Patent application title: METHODS OF TREATING NERVOUS SYSTEM CONDITIONS
Brian H. Johnstone (Indianapolis, IN, US)
Brian H. Johnstone (Indianapolis, IN, US)
Keith Leonard March (Carmel, IN, US)
Keith Leonard March (Carmel, IN, US)
Yansheng Du (Westfield, IN, US)
Yansheng Du (Westfield, IN, US)
IPC8 Class: AA61K3818FI
Class name: Drug, bio-affecting and body treating compositions lymphokine
Publication date: 2012-03-15
Patent application number: 20120064030
Methods of treating nervous system conditions. In at least one embodiment
of a method of treating a mammalian patient having a neuronal injury or
insult of the present disclosure, the method comprises the step of
administering a therapeutically-effective dose of a stem cell conditioned
medium to a mammalian patient, the stem cell conditioned medium
comprising a cell culture supernatant containing at least one factor
capable of exerting effective neuroprotection to treat a mammalian neural
injury or insult.
1. A method of treating a mammalian patient having a neuronal injury or
insult, the method comprising the step of: administering a
therapeutically-effective dose of a stem cell conditioned medium to a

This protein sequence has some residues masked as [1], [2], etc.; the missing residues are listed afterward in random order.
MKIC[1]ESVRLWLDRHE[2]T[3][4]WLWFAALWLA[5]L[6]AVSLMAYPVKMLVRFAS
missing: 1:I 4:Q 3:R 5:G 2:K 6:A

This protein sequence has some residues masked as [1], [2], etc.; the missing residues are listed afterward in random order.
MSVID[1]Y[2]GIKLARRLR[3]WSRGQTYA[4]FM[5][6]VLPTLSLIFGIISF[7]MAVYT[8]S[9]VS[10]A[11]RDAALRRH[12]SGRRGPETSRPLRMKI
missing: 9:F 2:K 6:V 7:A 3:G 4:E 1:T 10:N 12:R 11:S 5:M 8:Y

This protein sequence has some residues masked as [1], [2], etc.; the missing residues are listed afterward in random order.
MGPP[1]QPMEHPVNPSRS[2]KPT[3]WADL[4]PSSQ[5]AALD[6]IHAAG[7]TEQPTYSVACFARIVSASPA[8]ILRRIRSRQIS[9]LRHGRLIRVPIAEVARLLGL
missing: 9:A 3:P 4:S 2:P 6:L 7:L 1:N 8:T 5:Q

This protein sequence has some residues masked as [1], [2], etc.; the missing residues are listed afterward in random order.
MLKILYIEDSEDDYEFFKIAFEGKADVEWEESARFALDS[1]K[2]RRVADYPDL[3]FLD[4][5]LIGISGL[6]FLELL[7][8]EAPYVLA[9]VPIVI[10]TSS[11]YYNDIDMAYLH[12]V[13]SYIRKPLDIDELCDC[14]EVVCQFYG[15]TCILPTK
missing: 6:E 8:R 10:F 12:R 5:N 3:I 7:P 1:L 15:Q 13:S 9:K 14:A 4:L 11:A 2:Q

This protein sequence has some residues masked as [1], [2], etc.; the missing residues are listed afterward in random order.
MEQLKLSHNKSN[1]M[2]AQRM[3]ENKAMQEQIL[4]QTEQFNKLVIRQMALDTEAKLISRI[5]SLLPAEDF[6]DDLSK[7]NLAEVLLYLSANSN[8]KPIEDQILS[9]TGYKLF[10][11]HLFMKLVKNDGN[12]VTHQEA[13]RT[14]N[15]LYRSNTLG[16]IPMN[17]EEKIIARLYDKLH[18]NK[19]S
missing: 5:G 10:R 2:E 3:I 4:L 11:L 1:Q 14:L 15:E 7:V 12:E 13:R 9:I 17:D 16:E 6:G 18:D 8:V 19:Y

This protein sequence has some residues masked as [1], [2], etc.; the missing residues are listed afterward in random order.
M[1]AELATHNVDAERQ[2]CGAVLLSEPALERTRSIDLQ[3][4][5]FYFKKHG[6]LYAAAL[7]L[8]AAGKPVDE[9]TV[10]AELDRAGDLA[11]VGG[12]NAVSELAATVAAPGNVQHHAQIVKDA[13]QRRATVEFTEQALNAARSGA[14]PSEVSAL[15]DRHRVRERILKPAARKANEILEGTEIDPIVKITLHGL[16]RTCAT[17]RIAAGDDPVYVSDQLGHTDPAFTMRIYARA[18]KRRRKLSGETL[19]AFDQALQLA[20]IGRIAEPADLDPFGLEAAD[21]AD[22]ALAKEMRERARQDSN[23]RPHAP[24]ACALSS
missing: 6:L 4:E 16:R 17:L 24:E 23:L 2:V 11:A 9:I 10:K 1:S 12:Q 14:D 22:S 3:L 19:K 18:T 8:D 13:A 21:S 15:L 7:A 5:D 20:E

mammalian patient, the stem cell conditioned medium comprising a cell
culture supernatant containing at least one factor capable of exerting
effective neuroprotection to treat a mammalian neural injury or insult.
2. The method of claim 1, wherein the neural injury or insult is selected from the group consisting of a chronic injury, an acute injury, a central nervous system injury, and a peripheral nervous system injury.
3. The method of claim 2, wherein the acute injury is selected from the group consisting of a cerebral hypoxia, a spinal cord injury, a brain injury, and inflammation.
4. The method of claim 2, wherein the central nervous system injury is selected from the group consisting of a brain injury and a spinal cord injury.
5. The method of claim 1, wherein the neural injury or insult comprises a neurodegenerative disorder.
6. The method of claim 5, wherein the neurodegenerative disorder is selected from the group consisting of Parkinson's disease, Alzheimer's disease, amyotrophic lateral sclerosis, multiple sclerosis, cerebral palsy, peripheral neuropathy, Huntington's disease, epilepsy, encephalomyelitis, encephalitis, a spinal cord injury, a brain injury, and cerebral hypoxia.
7. The method of claim 1, wherein the neural injury or insult comprises a hypoxia-ischemia of the brain selected from the group consisting of neonatal cerebral hypoxia and adult cerebral hypoxia.
8. The method of claim 1, wherein the step of administering is performed by administering a therapeutically effective dose of a stem cell conditioned medium to a mammalian patient selected from the group consisting of a neonatal patient, a child, an adolescent, and an adult patient.
9. The method of claim 1, wherein the step of administering is performed by systemically administering a therapeutically effective dose of a stem cell conditioned medium to a mammalian patient.